Monitoring and predicting epidemics with satellites
Bird flu, Chikungunya fever, SRAS and West Nile Virus have all been in the news in recent weeks. They are a reminder that there are still many contagious diseases around the world, and that preventing their spread is difficult. Previously confined to the Intertropical Zone, these diseases are now coming closer to home. Since 1998, CNES has been lending its support to tele-epidemiology projects aimed at deploying monitoring and early-warning systems.
29 March 2006
Aedes aegypti and company
Winter 2005. An unexpected wave of cold weather forces birds from the Caspian Sea to extend their migration to the marshes of eastern France.
Soon afterwards, ducks carrying the H5N1 virus are found dead there. All birds in a contaminated poultry farm have to be culled. In France, the immediate economic impact of this outbreak on poultry breeders is unprecedented.
At around the same time, the Chikungunya virus arrives in Europe after an epidemic outbreak in the Indian Ocean.
Although victims of the disease in metropolitan France are all cases “imported” from abroad, the aedes aegypti mosquito that carries it are already present in the south of the country. These mosquitoes could spread the disease, so mitigation measures are required.
Several European projects, particularly in the Provence-Alpes-Côte d’Azur region of southern France, are now setting up bird flu monitoring and early-warning networks.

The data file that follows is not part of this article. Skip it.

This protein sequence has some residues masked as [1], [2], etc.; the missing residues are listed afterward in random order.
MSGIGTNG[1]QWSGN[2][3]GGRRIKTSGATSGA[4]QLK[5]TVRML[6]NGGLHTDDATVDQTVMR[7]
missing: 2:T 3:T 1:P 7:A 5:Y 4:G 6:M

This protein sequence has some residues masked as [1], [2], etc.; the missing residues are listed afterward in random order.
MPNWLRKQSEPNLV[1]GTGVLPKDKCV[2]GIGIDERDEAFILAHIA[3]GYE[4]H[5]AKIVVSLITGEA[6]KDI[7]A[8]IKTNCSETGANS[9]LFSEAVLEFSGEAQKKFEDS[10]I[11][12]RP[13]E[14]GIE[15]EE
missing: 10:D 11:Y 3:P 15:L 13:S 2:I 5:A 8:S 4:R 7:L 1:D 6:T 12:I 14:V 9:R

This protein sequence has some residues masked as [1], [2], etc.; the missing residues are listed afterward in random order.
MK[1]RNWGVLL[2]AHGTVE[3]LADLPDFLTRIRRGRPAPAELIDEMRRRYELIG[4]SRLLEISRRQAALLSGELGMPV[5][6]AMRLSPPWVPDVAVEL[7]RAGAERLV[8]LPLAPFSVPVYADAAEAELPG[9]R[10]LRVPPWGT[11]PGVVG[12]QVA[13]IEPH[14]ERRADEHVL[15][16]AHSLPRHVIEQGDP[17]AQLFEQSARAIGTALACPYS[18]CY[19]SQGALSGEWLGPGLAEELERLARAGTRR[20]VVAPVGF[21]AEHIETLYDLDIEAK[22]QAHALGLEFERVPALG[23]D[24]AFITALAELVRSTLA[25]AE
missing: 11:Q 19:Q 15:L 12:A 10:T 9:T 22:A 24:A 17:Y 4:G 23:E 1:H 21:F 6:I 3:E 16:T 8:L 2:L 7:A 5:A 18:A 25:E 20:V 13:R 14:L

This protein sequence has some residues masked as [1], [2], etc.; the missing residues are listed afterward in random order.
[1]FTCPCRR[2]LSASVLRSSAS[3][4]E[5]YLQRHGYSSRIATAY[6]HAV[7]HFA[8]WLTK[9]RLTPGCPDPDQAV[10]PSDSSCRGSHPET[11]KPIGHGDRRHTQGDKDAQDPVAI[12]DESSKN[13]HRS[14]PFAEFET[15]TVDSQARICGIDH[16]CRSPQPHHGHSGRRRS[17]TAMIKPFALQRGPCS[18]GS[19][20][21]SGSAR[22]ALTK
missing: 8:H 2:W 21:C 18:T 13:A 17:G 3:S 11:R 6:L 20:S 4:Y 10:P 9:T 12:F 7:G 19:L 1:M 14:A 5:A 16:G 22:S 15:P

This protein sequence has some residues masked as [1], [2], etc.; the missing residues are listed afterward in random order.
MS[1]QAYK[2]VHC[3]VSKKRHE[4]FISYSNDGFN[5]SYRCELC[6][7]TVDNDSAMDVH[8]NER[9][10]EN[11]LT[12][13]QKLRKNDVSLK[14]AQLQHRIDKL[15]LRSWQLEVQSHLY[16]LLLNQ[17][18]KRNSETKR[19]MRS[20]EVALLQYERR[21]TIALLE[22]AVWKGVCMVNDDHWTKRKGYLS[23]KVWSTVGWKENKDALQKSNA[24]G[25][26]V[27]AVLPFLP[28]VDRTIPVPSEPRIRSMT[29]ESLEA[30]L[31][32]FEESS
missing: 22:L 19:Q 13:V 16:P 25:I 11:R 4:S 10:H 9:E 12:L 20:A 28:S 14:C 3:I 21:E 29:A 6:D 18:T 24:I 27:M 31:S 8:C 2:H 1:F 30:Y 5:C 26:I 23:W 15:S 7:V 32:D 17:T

In the same region, researchers are working to gain a better understanding of the mechanisms and conditions causing the spread of West Nile Virus, also borne by mosquitoes.
In 2003, this virus mainly affected horses, but it has spread across the United States in just 2 years.
Towards operational surveillance of re-emergent diseases
Communications, data collection, location and Earth observation satellites are key tools in the fight to keep epidemics in check.
Satellites obviously don’t track swarms of parasite-bearing mosquitoes or infected populations. Instead, they enable collection of health, climate and environment data that have a direct impact on ecosystems likely to harbour vectors of disease.
They are able to monitor factors that make diseases more likely to spread, such as stagnant water, wind or plant cover.
Since 1998, CNES has been lending its support to tele-epidemiology projects aimed at deploying monitoring and early-warning systems.
The Emercase network in Senegal is monitoring fever risks in the Rift Valley. In July 2003, the system detected a high risk of an epidemic following intense hailstorms. A vaccination campaign was started immediately to stop the epidemic in its tracks.
Emercase is just one project among many that should help to set up an early-warning system in Europe to assist health authorities.
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